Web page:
I have an Arduino Due and i am using a CNY17 optocoupler to sense a 12v brake signal from a car. The 12v signal is going thru a 1K resistor to the opto on pin 1, pin 2 to the ground. 3.3v is going thru a 1K resistor to opto pin 5 and pin 4 to the ground. Pin 5 is connected to a digital input of the Arduino Due.

All is working good when the 12v is connected i get a 0 and when not connected a 1 on my digital port.

Now when i touch the wire going from the opto to the digital input is floating between 0 and 1. The voltage on the pin of the opto stays 3.3v but on the digital input voltage drops around 1.6 volts. the 1.6v would explain why it floats between 0 and 1. What i don't understand is why it would drop when i touch the wire could someout explain that to me?


simulate this circuit – Schematic created using CircuitLab

  • 1
    \$\begingroup\$ Could you add clarification as to what a "CNY17" is? Also, add a schematic. There is a button on the top of the editor that makes this very easy. \$\endgroup\$
    – uint128_t
    Commented Jan 27, 2016 at 17:01
  • \$\begingroup\$ Add the diagram as suggested and also mark the spot you are touching. \$\endgroup\$
    – JRE
    Commented Jan 27, 2016 at 17:03
  • \$\begingroup\$ Your second paragraph says it works, but the third says it doesn't. Different conditions? Different connections? ?? \$\endgroup\$ Commented Jan 27, 2016 at 17:25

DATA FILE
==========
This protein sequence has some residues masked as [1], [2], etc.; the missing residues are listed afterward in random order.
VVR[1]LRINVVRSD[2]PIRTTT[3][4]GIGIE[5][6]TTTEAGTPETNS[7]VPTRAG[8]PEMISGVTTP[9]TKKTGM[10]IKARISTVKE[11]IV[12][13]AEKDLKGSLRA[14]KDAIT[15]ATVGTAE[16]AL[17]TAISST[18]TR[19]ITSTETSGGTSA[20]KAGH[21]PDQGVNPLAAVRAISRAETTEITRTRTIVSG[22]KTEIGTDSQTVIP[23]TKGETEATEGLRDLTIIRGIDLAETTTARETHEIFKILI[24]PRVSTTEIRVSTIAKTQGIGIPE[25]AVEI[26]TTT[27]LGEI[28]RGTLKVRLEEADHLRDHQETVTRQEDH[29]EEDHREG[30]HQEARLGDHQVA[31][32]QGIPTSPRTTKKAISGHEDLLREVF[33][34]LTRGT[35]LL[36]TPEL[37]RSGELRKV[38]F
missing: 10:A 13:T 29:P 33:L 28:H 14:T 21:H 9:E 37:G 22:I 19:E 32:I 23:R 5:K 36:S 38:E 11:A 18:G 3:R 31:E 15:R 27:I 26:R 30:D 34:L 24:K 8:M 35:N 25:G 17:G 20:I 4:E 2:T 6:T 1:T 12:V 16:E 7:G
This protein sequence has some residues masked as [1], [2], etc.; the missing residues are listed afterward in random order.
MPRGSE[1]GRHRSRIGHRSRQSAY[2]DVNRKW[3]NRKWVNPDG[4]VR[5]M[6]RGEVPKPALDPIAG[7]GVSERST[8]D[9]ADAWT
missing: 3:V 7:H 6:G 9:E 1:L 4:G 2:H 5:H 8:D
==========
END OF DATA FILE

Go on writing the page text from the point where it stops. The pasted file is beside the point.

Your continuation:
• \$\begingroup\$ Thank you for the tip of the schematic thats very usefull!! It works fine exept as soon as i get close to the input with my finger or when i touch the wire going to the arduino input. then the digitalread is going crazy. \$\endgroup\$ Commented Jan 27, 2016 at 18:31
  • \$\begingroup\$ Is the 0V of you microcontroller connected to CNY17 pin4? You say that the voltage on the opto output remains at 3.3V but the digital input voltage is at 1.6V. How and where did you measure the 1.6V, is the opto output pin not the same (connected by a piece of wire) as the digital input terminal? \$\endgroup\$ Commented Jan 27, 2016 at 18:41

1 Answer 1


There are two things I note:

  1. Your pull-up resistor R2 is very strong. When 12V is on, it will fire up the LED which fires the phototransistor inside the CNY17. This will pull the line going to the Arduino to 0. The amount of current sourced is generally based on the CTR, or current transfer ratio. I think you have enough headroom here as even at 40% CTR, your 12mA of forward current (12V / 1000 ohms) should source at least 4.8mA, overcoming that 1K resistor, but there's no reason that can't be a 10K resistor on the Arduino side to give you more headroom.

  2. The base is floating. It may help with noise immunity to tie the base (Pin P6) to the emitter (Pin P4) through a 100K resistor.

Touching that wire (which is biased quite strongly to 3.3V right now) shouldn't cause a DC reading of 1.6V unless something is horribly wrong, or you are grounded (and conductive) very, very oddly. Did you measure with a DMM?

Finally, I note that both sides of your opto are using the same GND symbol. If all you need is to sense 12V going into the Arduino, and you don't need isolation, you can divide it down such that some valid input voltage ranges matches the VIH spec of the Arduino input.

Alternately, with a sufficiently large resistor (like 100K), you could apply 12V directly and not take damage, as barely any current will flow, though this can be dangerous should you accidentally short across that resistor. This of course assumes that the inputs don't have a particularly high bias current requirement either.


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